Within constituencies, Barisan Nasional MPs have come under significant criticism from electoral watchdog Bersih, with seven out of ten individuals named in their "Election Offenses Hall of Shame" being from Barisan Nasional component parties. Musa Aman, Noh Omar, Hamzah Zainudin and Shahanim Mohd Yusuf (BN-UMNO) as well as P. Kamalanathan and Jaspal Singh (BN-MIC) were publicly reprimanded for handing out free food, petrol, furniture, groceries and motorcycles in their respective constituencies, in what was widely seen as an attempt to sway the vote in favour of them.[176]

Controversy has also erupted over Barisan Nasional's battle for the Sekinchan constituency, considered a marginal seat held by opposition party DAP, where an election event organised by Datuk Seri Jamal Yunos (the UMNO chief for Sungai Besar) in support of local candidate Lee Yee Yuan (BN-MCA) included an all-you-can-eat buffet, chances to win a motorcycle and a RM25,000 (US$6,345) cash prize, as well as a promise of a RM2,000 (US$508) payment for every voter if they are elected.[177] All payments, along with a claimed RM150,000 in donations and a Mercedes-Benz C200 to be offered at the next event, were claimed to have been donated by "successful businessmen" in the small fishing village (population: 20,000) who wanted to show their "gratitude" to BN.[178] While Yunos denies any wrongdoing, claiming that he is not a candidate but is "only conveying contributions from certain individuals," the Sekinchan DAP branch has lodged a police report against him for alleged vote-buying.[179]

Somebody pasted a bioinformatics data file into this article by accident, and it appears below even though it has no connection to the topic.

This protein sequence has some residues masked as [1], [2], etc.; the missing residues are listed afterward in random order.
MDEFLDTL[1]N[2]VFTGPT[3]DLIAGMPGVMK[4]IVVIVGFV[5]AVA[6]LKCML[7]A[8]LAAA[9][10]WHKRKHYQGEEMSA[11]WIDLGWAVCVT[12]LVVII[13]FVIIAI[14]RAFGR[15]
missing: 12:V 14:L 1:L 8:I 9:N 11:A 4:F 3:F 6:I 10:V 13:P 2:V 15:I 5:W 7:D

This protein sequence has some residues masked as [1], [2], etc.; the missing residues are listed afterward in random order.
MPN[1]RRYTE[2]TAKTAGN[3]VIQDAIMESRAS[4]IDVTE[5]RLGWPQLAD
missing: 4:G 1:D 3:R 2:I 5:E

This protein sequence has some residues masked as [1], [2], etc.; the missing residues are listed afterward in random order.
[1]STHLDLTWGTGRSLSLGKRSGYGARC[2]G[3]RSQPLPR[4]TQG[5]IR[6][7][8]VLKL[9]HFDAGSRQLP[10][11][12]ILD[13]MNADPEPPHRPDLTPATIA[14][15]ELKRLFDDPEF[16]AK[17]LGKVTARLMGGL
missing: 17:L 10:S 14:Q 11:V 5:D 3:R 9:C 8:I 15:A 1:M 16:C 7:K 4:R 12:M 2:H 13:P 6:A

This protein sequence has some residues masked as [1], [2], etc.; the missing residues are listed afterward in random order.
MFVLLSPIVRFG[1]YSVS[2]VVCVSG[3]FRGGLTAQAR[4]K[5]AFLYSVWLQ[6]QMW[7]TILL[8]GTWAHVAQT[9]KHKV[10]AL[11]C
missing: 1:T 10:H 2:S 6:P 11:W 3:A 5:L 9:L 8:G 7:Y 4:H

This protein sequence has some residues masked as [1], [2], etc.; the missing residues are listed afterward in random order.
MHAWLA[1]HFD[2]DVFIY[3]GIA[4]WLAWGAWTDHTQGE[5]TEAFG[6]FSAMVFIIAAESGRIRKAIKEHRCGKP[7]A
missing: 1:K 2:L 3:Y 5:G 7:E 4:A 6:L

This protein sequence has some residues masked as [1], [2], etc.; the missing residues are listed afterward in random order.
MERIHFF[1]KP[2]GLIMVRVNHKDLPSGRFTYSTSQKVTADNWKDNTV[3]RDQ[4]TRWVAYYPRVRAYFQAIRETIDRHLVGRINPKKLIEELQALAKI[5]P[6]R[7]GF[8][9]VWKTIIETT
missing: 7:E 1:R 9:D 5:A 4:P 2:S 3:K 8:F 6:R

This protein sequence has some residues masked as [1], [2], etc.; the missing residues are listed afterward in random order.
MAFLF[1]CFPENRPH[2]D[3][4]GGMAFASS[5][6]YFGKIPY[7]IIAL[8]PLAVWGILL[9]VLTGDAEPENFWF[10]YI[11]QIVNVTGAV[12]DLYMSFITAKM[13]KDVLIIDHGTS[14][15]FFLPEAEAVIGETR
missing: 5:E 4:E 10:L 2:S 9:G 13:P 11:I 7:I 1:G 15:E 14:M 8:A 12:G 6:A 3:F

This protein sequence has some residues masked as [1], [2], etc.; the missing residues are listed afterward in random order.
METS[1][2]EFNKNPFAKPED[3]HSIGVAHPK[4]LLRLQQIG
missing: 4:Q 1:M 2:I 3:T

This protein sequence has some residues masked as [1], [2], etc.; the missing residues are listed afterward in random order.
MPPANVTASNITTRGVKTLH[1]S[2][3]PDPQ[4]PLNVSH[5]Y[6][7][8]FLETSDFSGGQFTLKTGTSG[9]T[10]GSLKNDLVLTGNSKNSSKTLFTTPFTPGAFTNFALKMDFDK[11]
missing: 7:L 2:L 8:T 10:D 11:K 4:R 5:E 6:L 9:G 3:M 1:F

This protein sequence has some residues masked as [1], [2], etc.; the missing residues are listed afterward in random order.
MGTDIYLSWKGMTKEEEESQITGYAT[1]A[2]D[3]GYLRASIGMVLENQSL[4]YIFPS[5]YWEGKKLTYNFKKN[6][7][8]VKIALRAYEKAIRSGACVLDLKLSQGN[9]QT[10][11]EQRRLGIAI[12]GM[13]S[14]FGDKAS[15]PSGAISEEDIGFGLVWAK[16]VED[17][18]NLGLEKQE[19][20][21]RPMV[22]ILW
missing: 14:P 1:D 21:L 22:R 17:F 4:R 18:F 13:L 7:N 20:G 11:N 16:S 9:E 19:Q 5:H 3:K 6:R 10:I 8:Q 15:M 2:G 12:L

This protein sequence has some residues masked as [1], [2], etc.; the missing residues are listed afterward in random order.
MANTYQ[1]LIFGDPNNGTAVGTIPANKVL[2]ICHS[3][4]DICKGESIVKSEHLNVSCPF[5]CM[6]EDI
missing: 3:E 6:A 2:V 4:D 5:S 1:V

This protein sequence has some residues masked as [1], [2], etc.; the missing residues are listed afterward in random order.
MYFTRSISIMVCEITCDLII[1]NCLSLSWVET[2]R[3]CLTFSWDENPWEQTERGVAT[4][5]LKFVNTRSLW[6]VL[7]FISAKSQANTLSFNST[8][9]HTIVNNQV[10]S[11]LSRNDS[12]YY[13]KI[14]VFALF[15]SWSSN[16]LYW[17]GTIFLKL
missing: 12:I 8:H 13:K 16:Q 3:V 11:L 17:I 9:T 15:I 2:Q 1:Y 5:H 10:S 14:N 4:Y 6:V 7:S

Yunos has also faced controversy for being caught on video handing out RM50 (US$13) notes from a bag at a function in the Sungai Leman Bendang Utara village, which is also part of Sekinchan. He has claimed that those being paid were "party workers" responsible for "putting up flags, buntings and other materials," a claim that media were unable to independently verify. Media outlet Malaysiakini noted that most of those being paid were not dressed in Barisan Nasional colours, and that significant numbers of senior citizens and children were present at the event.[180]

The main opposition alliance, Pakatan Harapan, has also not been immune to allegations of vote-buying. Pakatan Harapan's manifesto, particularly, lists as a key promise the abolition of Malaysia's 6% GST and increasing minimum wages, which journalists and financial analysts claim amounts to pork-barrel populism that could negatively affect Malaysian government finances.[173][181] Bersih also included Afif Bahardin (PH-PKR) on their Election Offenses Hall of Shame for utilising Penang state government programmes to give handouts such as hampers to voters in his constituency of Seberang Jaya.[182]

Additionally, Ahmad Yakob, the Menteri Besar of Kelantan, was singled out for criticism after "repeatedly using Kelantan state government resources" to benefit the campaign of his party, PAS (competing as the main component of the Gagasan Sejahtera coalition), including by handing out cash to religious leaders in a state government hall covered in PAS flags.[176]

See also